Some elite netballers who train hard and long
At 9.55pm Friday night, I was in perfect health – quite stressed as I had finished work that day, had to pack for the holiday, gather the Xmas presents together etc etc. – you know the drill!- but felt physically fine. Come 10pm and the awareness of a sore throat came rolling in and by morning I knew I was in trouble. We headed off to the beach and by the time the two-hour trip was over, I was incapable of helping Bob in any way to get everything up to the unit. (Now there are times when I’d wished I could feign illness to escape the torturous unloading of the car but I would never actually do it!)
I was moribund on the lounge, sore throat, glands up (Arnold Schwarzenegger like) and felt faint when I stood and attempted to be helpful.
By nightfall as it worsened, Bob suggested Noosa Hospital (probs at 9pm so it wouldn’t end up being 3am) and we fronted there and they were very helpful. Antibiotics, pain killers and a diagnosis of tonsillitis.
Monday arrives – things are worsening despite the antibiotics and it was the third day at the beach and we still hadn’t felt the slippery, white stuff between our toes. So back to the hospital and the magical Dr Ena takes control. She is the Emergency Director at Noosa Hospital and will soon be moving to the new University Hospital at Kawana – good for them, sad loss to Noosa. Blood tests (perfect) swab (“try not to vomit on me Sue”- Sue held it together) and then she orders two lots of IV antibiotics and IV steroids to help me swallow and get the swelling down.
As we said goodbye, even then I could feel the improvement. And here it is 12 hours later and the feeling of a complete turn around is truly spectacular! Now I hope I’m not jinxing this by writing about it (you know never mention the sleeping baby) but in the shower I had this thought – what if I was an elite athlete and out of the blue a couple of days out from the event I’d been training for – like for my whole life – I had an experience like I had – sudden catastrophic tonsillitis?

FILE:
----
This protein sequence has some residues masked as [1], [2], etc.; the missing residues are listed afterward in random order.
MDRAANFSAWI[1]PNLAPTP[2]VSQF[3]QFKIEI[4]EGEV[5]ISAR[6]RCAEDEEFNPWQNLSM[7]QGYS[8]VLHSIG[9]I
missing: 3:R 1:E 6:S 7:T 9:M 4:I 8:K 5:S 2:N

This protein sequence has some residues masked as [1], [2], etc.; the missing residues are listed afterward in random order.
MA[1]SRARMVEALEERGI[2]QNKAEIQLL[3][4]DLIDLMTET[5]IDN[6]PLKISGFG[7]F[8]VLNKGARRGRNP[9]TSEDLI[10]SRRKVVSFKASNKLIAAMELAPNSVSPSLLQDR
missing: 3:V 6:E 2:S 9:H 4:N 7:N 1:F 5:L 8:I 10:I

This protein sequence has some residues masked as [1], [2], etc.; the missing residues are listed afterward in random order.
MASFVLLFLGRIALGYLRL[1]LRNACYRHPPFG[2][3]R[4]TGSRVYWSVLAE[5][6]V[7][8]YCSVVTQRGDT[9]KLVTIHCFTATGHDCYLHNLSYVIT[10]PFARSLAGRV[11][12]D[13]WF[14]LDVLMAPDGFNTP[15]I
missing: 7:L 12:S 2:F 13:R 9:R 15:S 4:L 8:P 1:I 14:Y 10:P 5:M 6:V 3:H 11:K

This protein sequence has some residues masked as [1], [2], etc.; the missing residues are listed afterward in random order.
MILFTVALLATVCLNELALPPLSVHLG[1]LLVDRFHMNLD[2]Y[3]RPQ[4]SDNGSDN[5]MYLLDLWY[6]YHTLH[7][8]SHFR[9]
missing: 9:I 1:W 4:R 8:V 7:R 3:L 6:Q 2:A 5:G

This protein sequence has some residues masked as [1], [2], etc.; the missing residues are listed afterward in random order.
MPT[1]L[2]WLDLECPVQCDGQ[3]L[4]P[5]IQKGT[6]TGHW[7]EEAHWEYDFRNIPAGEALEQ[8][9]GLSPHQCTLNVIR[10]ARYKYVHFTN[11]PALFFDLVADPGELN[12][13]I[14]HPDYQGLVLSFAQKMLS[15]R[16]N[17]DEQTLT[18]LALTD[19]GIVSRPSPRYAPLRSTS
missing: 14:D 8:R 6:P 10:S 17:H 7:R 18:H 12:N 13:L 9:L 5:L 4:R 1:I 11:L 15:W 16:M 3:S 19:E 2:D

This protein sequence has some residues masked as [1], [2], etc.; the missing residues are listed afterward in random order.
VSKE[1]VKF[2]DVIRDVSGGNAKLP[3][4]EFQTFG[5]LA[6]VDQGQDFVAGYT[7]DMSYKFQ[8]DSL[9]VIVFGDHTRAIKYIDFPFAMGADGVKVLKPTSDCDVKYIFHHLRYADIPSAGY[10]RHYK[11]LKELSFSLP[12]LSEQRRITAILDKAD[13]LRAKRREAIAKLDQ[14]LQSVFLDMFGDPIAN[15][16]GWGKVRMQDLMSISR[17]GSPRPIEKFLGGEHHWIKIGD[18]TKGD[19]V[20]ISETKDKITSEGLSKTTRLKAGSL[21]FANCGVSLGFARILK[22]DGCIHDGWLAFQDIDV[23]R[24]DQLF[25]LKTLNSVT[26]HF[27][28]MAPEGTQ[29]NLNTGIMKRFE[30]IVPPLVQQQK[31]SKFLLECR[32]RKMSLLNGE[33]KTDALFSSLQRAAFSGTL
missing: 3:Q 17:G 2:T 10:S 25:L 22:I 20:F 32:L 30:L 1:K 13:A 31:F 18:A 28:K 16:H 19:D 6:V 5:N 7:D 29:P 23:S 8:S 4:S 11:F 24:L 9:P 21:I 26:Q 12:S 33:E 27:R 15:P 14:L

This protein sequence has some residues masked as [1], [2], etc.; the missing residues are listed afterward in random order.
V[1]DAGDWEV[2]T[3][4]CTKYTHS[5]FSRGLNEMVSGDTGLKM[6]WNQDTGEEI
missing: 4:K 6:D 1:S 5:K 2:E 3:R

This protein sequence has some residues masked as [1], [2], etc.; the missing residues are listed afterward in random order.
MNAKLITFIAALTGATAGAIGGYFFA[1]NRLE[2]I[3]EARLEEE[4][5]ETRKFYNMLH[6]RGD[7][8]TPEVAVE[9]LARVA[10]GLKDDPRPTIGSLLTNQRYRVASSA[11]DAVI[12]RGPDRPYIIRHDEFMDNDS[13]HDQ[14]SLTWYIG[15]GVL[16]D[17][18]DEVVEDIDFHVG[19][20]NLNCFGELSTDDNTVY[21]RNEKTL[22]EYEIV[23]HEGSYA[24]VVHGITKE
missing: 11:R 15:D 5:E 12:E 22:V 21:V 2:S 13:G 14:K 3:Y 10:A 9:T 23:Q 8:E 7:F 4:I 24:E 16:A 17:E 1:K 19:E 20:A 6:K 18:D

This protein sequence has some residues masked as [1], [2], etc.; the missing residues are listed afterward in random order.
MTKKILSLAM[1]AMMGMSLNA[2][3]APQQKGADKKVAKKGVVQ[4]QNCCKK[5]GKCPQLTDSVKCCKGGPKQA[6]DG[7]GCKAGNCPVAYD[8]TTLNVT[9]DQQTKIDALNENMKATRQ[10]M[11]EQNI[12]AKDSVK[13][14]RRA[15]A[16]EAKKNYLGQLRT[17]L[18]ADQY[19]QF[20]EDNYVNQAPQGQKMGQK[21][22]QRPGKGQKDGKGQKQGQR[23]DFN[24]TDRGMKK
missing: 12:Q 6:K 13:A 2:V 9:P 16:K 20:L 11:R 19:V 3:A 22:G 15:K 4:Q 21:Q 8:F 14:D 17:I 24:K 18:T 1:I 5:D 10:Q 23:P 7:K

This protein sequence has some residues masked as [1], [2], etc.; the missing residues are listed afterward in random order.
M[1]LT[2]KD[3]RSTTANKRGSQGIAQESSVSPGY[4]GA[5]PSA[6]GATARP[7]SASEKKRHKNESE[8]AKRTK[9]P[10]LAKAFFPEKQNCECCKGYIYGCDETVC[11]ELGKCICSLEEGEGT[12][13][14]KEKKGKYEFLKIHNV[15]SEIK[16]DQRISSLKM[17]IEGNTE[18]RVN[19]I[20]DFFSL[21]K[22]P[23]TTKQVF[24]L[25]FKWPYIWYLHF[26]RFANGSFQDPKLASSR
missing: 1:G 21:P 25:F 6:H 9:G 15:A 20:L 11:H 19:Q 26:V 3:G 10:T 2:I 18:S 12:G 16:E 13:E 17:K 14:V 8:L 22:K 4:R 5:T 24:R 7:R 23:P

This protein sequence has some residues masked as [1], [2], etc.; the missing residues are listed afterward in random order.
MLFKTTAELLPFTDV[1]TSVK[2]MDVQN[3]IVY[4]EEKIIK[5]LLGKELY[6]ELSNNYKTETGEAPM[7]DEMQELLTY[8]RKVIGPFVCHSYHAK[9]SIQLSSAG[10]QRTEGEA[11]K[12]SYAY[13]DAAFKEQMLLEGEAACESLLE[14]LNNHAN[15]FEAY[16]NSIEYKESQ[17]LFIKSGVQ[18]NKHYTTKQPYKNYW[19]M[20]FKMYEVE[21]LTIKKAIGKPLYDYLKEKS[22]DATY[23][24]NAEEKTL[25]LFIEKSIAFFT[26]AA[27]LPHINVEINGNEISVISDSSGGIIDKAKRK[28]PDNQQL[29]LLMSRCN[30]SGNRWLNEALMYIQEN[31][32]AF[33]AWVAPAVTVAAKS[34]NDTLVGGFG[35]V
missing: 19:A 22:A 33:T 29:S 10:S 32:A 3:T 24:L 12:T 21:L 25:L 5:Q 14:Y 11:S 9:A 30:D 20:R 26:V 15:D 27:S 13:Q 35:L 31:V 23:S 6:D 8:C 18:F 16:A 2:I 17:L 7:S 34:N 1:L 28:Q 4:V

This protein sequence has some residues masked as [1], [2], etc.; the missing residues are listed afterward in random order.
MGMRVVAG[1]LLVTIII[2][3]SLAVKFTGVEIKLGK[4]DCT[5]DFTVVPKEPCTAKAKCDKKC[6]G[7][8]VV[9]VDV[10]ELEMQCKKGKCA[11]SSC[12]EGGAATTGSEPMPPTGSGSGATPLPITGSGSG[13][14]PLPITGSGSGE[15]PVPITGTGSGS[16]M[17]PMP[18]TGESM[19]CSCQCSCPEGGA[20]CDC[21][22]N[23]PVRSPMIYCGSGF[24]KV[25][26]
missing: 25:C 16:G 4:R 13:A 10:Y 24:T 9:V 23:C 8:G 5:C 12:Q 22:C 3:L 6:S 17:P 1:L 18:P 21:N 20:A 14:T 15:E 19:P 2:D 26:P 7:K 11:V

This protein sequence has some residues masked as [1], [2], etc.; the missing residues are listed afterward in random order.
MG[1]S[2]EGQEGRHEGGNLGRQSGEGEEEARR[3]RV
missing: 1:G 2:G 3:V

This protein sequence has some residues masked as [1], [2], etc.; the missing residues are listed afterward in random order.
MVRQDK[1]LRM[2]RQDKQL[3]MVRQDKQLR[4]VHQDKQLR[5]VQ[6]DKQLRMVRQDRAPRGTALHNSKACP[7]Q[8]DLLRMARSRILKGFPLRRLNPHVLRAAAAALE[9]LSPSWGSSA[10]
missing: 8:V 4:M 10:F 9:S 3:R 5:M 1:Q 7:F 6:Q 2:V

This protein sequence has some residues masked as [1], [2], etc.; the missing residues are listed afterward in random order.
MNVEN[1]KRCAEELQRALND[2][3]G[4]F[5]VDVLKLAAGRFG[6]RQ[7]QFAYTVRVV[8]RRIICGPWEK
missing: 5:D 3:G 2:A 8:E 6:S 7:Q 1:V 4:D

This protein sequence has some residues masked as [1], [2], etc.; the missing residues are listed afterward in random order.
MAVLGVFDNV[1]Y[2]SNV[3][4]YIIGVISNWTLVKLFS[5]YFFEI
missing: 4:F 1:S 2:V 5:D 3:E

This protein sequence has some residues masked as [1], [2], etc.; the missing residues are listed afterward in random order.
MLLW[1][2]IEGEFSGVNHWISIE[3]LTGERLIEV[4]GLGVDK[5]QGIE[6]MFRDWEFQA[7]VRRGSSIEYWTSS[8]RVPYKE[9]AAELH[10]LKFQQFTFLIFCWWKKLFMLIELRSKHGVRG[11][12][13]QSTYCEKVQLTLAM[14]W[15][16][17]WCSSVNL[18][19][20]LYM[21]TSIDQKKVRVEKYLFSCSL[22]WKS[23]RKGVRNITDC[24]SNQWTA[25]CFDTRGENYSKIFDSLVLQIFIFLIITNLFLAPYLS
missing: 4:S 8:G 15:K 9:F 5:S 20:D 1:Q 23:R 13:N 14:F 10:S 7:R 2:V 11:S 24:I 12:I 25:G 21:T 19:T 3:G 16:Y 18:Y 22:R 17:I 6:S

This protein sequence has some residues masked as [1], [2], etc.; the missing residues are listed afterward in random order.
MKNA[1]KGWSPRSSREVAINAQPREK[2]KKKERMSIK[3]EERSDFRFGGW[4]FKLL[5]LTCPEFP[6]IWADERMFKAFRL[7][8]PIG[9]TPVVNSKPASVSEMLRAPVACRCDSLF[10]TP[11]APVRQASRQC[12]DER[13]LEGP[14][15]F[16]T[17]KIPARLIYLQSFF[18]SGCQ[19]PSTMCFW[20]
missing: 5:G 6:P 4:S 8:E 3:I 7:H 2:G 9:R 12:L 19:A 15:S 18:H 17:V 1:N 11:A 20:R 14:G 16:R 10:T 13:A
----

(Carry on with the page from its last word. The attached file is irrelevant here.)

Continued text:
I mean the elite athlete possibly could have antibiotics but they definitely couldn’t have the steroids. And to me now that I have experienced their true wonder – that seems unfair. Steroids are used and abused. There is no doubt. But for the athlete who has trained his or her butt off for years and years a sudden dramatic illness IS catastrophic. Many have made huge sacrifices in their job, family life and social life for years and years. And to not be able to access the magic of steroids when an illness hits suddenly and ferociously – it seems unfair.
This is the second time in a very short while I have seen the magic of steroids. My gorgeous grandson got very unwell following a midge attack while hosing. Now you wouldn’t expect that midge bites could cause such a reaction but his rash and discomfort got worse and following three emergency department visits and a diagnosis of serum sickness, he finally experienced the magic of steroids. It’s like his rash melted and the swelling went down over just a few hours.
So the moral of this blog?
There are three.
1. It’s amazing how your body carries on until the second you finish work and then collapses.
2. Stress is a major provoker of body ailments and maintaining good control over your stress levels is important to sustaining good health. Examine toxic influences in your life and think about how you can change them.
3. Eat healthily, exercise regularly and safely and sleep well which may well mean less interaction on social media.
I’m going to really work hard on point number 3 for myself.
(Oh and point 4 could be – “Am I eligible for steroids Doc?”)
A rather imposing Santa